Professor Laura Edwards, Duke University, will present a lecture showing that following the Revolution, the intensely local legal system favored maintaining the "peace," a concept intended to protect the social order and its patriarchal hierarchies. Those without rights--even slaves-- were central to its workings and had influence within the system because of their positions of subordination, not in spite of them. By the 1830s, however, state leaders had secured support for a more centralized system that excluded people who were not specifically granted individual rights. Edwards concludes that the emphasis on rights affirmed and restructured existing patriarchal inequalities within state law. For more information, please contact Andrei Mamolea at email@example.com.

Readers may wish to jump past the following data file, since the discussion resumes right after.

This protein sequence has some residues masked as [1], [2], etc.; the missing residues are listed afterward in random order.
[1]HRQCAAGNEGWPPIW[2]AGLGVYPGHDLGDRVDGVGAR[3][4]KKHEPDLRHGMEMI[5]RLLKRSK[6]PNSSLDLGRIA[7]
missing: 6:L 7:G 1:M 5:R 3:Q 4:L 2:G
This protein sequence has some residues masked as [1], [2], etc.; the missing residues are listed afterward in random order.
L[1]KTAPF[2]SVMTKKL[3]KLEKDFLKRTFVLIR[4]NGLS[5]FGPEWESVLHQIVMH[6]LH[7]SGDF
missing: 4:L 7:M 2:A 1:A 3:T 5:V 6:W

Summer studies in Geneva and Durham prepare students for careers in international law.
The Duke way
Public service is a core value of the legal profession and central to the Duke Law experience.
Duke Law faculty, staff, and alumni help students land prestigious positions with judges
Theft: A History of Music
Boyle and Jenkins of the Center for the Study of the Public Domain relate 2,000 years of musical history—and of musical borrowing—in comic book form.